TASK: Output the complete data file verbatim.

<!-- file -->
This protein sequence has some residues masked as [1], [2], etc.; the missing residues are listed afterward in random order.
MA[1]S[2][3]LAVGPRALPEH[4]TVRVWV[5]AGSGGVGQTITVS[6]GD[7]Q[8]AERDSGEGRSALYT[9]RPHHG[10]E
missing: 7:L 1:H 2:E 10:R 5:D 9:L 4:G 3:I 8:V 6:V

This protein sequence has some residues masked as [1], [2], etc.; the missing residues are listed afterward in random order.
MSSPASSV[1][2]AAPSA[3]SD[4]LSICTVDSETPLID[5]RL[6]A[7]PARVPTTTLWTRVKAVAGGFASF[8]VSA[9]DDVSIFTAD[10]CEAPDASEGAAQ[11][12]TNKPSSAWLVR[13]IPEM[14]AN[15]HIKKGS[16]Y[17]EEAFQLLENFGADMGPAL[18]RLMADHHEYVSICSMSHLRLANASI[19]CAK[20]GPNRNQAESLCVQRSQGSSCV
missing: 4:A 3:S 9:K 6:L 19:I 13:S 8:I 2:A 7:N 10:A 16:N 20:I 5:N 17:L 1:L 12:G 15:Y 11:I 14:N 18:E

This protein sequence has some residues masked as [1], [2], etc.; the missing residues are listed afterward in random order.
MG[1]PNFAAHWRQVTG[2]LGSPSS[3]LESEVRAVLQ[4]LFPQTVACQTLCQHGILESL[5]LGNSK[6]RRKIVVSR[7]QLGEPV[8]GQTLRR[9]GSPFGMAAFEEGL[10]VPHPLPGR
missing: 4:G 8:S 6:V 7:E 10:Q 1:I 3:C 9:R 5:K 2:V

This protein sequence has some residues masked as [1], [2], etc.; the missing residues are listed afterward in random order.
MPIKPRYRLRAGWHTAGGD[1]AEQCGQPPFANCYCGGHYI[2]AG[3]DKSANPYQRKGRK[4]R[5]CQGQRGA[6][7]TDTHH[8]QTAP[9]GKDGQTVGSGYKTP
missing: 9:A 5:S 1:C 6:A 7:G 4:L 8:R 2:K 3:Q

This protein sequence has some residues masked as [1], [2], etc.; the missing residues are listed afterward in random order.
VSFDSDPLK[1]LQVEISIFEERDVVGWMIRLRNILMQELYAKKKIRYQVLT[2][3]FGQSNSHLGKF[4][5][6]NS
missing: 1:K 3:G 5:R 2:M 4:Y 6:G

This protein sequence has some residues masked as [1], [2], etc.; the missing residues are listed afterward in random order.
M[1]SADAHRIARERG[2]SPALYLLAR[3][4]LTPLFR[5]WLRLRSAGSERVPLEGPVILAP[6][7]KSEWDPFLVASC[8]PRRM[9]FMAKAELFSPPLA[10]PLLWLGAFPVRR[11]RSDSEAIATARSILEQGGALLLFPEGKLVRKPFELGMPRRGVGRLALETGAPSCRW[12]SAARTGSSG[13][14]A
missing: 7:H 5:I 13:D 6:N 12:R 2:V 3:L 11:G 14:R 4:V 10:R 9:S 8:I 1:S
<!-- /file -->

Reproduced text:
This protein sequence has some residues masked as [1], [2], etc.; the missing residues are listed afterward in random order.
MA[1]S[2][3]LAVGPRALPEH[4]TVRVWV[5]AGSGGVGQTITVS[6]GD[7]Q[8]AERDSGEGRSALYT[9]RPHHG[10]E
missing: 7:L 1:H 2:E 10:R 5:D 9:L 4:G 3:I 8:V 6:V

This protein sequence has some residues masked as [1], [2], etc.; the missing residues are listed afterward in random order.
MSSPASSV[1][2]AAPSA[3]SD[4]LSICTVDSETPLID[5]RL[6]A[7]PARVPTTTLWTRVKAVAGGFASF[8]VSA[9]DDVSIFTAD[10]CEAPDASEGAAQ[11][12]TNKPSSAWLVR[13]IPEM[14]AN[15]HIKKGS[16]Y[17]EEAFQLLENFGADMGPAL[18]RLMADHHEYVSICSMSHLRLANASI[19]CAK[20]GPNRNQAESLCVQRSQGSSCV
missing: 4:A 3:S 9:K 6:L 19:I 13:S 8:I 2:A 7:N 10:A 16:N 20:I 5:N 17:L 1:L 12:G 15:Y 11:I 14:N 18:E

This protein sequence has some residues masked as [1], [2], etc.; the missing residues are listed afterward in random order.
MG[1]PNFAAHWRQVTG[2]LGSPSS[3]LESEVRAVLQ[4]LFPQTVACQTLCQHGILESL[5]LGNSK[6]RRKIVVSR[7]QLGEPV[8]GQTLRR[9]GSPFGMAAFEEGL[10]VPHPLPGR
missing: 4:G 8:S 6:V 7:E 10:Q 1:I 3:C 9:R 5:K 2:V

This protein sequence has some residues masked as [1], [2], etc.; the missing residues are listed afterward in random order.
MPIKPRYRLRAGWHTAGGD[1]AEQCGQPPFANCYCGGHYI[2]AG[3]DKSANPYQRKGRK[4]R[5]CQGQRGA[6][7]TDTHH[8]QTAP[9]GKDGQTVGSGYKTP
missing: 9:A 5:S 1:C 6:A 7:G 4:L 8:R 2:K 3:Q

This protein sequence has some residues masked as [1], [2], etc.; the missing residues are listed afterward in random order.
VSFDSDPLK[1]LQVEISIFEERDVVGWMIRLRNILMQELYAKKKIRYQVLT[2][3]FGQSNSHLGKF[4][5][6]NS
missing: 1:K 3:G 5:R 2:M 4:Y 6:G

This protein sequence has some residues masked as [1], [2], etc.; the missing residues are listed afterward in random order.
M[1]SADAHRIARERG[2]SPALYLLAR[3][4]LTPLFR[5]WLRLRSAGSERVPLEGPVILAP[6][7]KSEWDPFLVASC[8]PRRM[9]FMAKAELFSPPLA[10]PLLWLGAFPVRR[11]RSDSEAIATARSILEQGGALLLFPEGKLVRKPFELGMPRRGVGRLALETGAPSCRW[12]SAARTGSSG[13][14]A
missing: 7:H 5:I 13:D 6:N 12:R 2:V 3:L 11:G 14:R 4:V 10:R 9:S 8:I 1:S